Children remain the bedrock of life. The following statistics from UNICEF Data support the above. ‘Africa’s child population will reach 1 billion by 2055, making it the largest child population among all continents. From 2017 onwards, sub-Saharan Africa is the region with the highest number of births…This trend will persist for the rest of the century. Based on continuation of current coverage, more than 300 million of Africa’s 730 million projected births through 2030 will not be attended by skilled health personal. In Africa, mortality rates among children under age 5 decreased by 58 per cent between 1990 and 2017. Still, over half of the world’s 5.4 million under-five deaths in 2017 occurred in Africa.
While mortality rates have declined among all age groups in Africa; child deaths tend to be concentrated at the youngest age groups with 85 per cent of all deaths to children under age 15 occurring among children younger than 5years of age. On current trends, 31 million under-five deaths will occur in Africa between 2018 and 2030. If all countries at risk of missing the SDG target on under-five mortality achieved the target; 8 million lives could be saved on the continent.
Now, let us turn the data around by invigorating strategies for applying digital literacy; vigorously augmenting the digital skills of our children and provision of more technology knowledge research institutions and quality education for kids, teachers; as well as health-workers. That translates to rescuing about 50% of children under five years of age from dying, which exponentially increases the healthy child population?
When we do the Math of equipping the child with laptops and smartphones and reengineering consumerism economic model; that adds up to a monumental digital economy with ability to transform the lives of over one billion African children; transforming them into digital armies within the shortest possible time.
Meanwhile, records further reveal that changing demographic and a growing population in Africa will require an additional 4.2 million health workers above current growth to meet WHO minimum standards and an increase of 1.3 million primary school teachers to meet the best sub-regional performers’ pupil-teacher ratio by 2030. It is significant to note that while the developed world needs many decades to rebuild core and experienced professional pathetically lost to COVID-19 pandemic; Africa has a time-gain to accelerate the digital skill requirements of the continent; thereby putting it at an advantage to accelerate the development of her skilled workforce through digital literacy strategies.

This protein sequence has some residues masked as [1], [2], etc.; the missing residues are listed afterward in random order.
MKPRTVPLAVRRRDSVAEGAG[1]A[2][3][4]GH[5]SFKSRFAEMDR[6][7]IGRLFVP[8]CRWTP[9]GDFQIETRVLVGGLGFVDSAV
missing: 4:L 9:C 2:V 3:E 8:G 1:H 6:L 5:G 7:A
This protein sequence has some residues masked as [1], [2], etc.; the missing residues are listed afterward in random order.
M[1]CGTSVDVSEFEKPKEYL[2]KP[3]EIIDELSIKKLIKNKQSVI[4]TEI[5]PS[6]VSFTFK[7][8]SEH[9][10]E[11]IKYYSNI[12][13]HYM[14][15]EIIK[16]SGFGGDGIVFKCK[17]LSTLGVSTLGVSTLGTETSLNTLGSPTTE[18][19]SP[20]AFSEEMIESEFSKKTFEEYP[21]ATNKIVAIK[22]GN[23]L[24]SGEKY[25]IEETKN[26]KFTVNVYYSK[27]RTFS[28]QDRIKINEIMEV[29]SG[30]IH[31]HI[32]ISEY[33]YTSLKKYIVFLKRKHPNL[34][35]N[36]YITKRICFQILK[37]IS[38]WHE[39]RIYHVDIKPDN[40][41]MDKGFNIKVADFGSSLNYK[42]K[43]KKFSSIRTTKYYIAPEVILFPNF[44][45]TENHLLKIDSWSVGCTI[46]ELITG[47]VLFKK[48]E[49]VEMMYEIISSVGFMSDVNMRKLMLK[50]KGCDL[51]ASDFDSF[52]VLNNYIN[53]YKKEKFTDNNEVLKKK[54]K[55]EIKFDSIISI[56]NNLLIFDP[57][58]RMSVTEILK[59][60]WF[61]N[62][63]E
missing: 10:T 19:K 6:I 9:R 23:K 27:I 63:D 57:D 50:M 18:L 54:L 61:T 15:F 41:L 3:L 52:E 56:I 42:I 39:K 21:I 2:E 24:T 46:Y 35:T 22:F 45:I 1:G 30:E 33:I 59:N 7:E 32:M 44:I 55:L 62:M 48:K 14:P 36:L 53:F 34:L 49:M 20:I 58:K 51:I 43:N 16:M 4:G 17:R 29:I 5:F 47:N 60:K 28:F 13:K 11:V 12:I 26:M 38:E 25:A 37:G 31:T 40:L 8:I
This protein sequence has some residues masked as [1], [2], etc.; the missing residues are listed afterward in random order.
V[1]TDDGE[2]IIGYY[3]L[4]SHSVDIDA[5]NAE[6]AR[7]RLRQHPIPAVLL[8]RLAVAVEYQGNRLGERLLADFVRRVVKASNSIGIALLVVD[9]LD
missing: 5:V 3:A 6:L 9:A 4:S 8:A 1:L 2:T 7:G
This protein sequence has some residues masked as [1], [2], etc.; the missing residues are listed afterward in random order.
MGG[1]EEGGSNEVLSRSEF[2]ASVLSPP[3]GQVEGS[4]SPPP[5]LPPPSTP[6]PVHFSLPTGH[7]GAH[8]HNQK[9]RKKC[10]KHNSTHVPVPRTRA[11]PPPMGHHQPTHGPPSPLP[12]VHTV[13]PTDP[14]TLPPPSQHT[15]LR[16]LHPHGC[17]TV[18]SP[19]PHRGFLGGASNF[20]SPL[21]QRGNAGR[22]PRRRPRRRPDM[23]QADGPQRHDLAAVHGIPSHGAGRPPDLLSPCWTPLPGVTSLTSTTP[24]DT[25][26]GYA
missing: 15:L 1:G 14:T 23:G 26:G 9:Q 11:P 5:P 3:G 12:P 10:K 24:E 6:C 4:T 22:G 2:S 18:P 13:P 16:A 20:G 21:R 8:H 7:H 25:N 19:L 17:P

Therefore, she should leverage on invigorating the digital development of the African child to accelerate her global competitiveness. Promoting compulsory education and retooling child development and STEM are now fundamentally contingent.
Addressing the rules of the new economy requires that Africa must be ready to build one billion digital literate youth army by 2050.
Nigeria may require well over 100 million laptops, 150 million smartphones, multifaceted Uninterrupted Power Supply; as well as welfare support palliatives to alleviate the monumental social trauma now ravaging Africa’s anticipated post COVID-19 life situation. But the inevitable change stimulant has come. Lessons learned from COVID-19 teaches us that we must build digital literacy skill capacities to spur innovation; making Information Technology the epicenter of our post COVID-19 recovery agenda.
With 65% youth population, there is no excuse to suggest that the Nigeria child cannot digitally swim out of the COVID-19 invested ocean; (even without a life jacket) if only we choose to think without the box. Digital literacy and structured multi-dimensional skills should be specially encouraged. Software developers should be encouraged/empowered to focus on digital-everything solutions development mentoring as critical healing and learning strategies for our children.
Africa holds the key to the future of world economy and complete digital transformation; only if we act now with accelerated dispatch. The declaration of Nigerian Child Digital Day (NCDD) has become a national emergency!